The cities where you can use 4G internet in Nigeria

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Visafone (powered by MTN), Ntel and Smile are the three operators that offer 4G internet in Nigeria at the moment. Spectranet and Swift are deliberately left out of this list because they do not offer true mobility. Neither Spectranet nor Swift sells SIM cards without requiring you to buy a modem or router. Visafone, Ntel and Smile SIM cards can be purchased and used in a compatible smartphone of your choice.

Coverage of 4G internet in Nigeria

If you have been wondering what cities and towns in Nigeria are covered by each of these 4G mobile networks, we have got you covered (pardon the pun). Have a look at the cities that are currently covered by these three 4G networks after the jump.

network coverage - 4G internet in Nigeria


Ntel has the smallest 4G mobile footprint in the country as at this time. The only covered cities for now are the following two:

  1. Lagos
  2. Abuja

In addition, Ntel’s coverage in Lagos is still patchy outside of the major centres, so you definitely need to check out coverage in your location before biting and signing up.


While MTN has the widest mobile coverage in the country, its subsidiary, Visafone does not. Visafone 4G is available only in a limited number of locations. The seven (7) locations are:

  1. Lagos
  2. Port Harcourt
  3. Ibadan
  4. Abuja
  5. Abeokuta
  6. Sagamu
  7. Kaduna


Smile has the largest 4G footprint yet in Nigeria, though only marginally beating the new arrival, Visafone, back. The list of covered cities and towns include the following eight (8) locations:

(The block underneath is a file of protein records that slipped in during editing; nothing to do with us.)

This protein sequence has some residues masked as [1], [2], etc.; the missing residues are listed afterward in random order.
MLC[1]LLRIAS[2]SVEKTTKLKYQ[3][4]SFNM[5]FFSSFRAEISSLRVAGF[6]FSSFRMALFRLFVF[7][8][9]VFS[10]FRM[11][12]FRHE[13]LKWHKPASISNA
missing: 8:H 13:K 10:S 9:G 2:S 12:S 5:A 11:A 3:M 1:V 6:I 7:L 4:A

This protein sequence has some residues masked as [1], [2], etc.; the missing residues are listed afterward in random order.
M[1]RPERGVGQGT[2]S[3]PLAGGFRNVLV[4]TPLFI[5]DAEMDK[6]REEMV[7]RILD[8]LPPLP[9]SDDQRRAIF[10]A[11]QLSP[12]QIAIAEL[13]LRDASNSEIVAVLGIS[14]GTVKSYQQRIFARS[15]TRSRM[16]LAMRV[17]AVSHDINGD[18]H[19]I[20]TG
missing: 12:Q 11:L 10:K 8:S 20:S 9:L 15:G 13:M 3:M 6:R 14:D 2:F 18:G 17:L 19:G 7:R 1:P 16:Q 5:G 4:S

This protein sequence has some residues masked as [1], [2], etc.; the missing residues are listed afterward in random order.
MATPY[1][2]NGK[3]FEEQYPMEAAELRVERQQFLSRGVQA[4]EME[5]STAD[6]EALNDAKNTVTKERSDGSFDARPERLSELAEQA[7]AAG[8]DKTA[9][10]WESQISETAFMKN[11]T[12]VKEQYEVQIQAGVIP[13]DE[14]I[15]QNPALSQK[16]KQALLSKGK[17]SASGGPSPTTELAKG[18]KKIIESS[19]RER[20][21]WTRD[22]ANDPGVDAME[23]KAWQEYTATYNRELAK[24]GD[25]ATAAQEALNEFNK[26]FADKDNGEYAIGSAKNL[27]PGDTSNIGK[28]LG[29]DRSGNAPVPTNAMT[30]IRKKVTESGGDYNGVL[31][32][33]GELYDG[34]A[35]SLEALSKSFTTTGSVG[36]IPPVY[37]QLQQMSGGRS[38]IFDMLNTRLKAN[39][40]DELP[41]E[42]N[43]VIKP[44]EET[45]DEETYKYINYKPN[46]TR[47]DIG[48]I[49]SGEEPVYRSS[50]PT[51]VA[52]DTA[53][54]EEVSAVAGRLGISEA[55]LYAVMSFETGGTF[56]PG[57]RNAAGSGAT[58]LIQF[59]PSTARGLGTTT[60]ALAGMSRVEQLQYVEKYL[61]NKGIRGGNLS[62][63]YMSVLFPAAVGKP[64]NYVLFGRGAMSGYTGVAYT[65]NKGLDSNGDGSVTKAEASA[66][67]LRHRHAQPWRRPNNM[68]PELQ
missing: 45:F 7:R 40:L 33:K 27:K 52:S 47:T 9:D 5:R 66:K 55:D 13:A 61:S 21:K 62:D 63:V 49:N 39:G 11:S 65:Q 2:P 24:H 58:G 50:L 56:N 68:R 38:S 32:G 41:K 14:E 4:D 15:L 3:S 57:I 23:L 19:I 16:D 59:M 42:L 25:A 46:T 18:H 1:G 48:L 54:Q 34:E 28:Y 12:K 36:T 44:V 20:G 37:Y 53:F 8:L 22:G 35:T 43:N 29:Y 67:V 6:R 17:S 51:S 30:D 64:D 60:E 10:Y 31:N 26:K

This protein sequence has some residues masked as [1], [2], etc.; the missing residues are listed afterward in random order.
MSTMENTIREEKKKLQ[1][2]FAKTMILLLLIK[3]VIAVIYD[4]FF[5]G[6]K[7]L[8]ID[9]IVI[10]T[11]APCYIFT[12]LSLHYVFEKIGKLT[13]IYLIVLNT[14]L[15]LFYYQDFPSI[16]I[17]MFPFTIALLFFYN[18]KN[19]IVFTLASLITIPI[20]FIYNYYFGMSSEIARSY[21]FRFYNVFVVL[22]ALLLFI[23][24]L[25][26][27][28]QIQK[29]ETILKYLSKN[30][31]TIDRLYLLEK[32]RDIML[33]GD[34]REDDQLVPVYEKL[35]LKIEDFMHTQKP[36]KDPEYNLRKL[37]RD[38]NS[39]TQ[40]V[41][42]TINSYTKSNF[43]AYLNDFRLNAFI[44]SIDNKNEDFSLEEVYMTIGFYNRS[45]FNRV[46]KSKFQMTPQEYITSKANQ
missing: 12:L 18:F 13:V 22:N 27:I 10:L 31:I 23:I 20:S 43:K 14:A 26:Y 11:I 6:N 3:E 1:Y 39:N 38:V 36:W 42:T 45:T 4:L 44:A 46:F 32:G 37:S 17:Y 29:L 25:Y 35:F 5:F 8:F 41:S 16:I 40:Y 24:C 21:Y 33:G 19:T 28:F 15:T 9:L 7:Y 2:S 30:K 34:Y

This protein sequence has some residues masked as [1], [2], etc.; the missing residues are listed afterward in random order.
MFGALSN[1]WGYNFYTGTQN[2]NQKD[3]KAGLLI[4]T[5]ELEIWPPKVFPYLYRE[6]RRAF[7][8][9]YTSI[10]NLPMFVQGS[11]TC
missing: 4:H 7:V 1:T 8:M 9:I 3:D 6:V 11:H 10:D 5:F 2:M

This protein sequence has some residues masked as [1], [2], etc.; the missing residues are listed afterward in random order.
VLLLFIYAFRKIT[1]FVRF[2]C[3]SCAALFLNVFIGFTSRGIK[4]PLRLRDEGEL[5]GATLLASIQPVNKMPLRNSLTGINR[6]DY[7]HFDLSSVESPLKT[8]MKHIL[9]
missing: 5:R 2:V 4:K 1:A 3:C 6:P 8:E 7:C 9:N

1. Lagos
  2. Port Harcourt
  3. Ibadan
  4. Abuja
  5. Benin City
  6. Kaduna
  7. Onitsha
  8. Asaba

4G internet in Nigeria will get better coverage over the next 6 months and beyond. More towns and cities will be added to the present locations. But at least for now, you have an idea of what obtains with each of the available 4G mobile operators.

Don’t forget to check out our 4G Tariffs Comparison between MTN (Visafone), Ntel and Smile as well.


  1. Here I was tthinking ntel is in my area, well glo called, asking why i have stopped using Internet service since july, told them of their poor service in my area seems they will work on it. Thanks for the info mr mo.

  2. I find the exclusion and narrowing down of 4G networks to providers with SIM cards alone flawed for the following reasons:

    1. Buying a compatible 4G phone actually more expensive than a mifi or router more often than not (what if you already have 2 phones? you know buy another phone for 4G purposes?)

    2. Using a compatible 4G phone as a hotspot an extra drain on battery resources and battery life

    Some of us are yet to patronise the likes of NTEL due to the prohibitive cost and burden of another compatible phone . I once accused NTEL of helping to push some specific phone brands and model and they should let consumers have an option of picking a mifi device or router in addition.

    The best model that works for 4G coverage is the SMILE one which in addition to SIM cards, have affordable mifi devices and routers. With the chaos in 4G LTE frequency bands, a mifi device I can carry around works best for me. Or how long will we continue to face the burden of buying compatible 4G phones to enjoy the services of a 4G provider?

  3. Ola,

    Mobile phones and subscriber choice and liberty are central to Mobility. I didn’t make these things up. They are established precepts. Laptops can be carried aorund too, but they are not classed as “mobile” because they do not meet the criteria.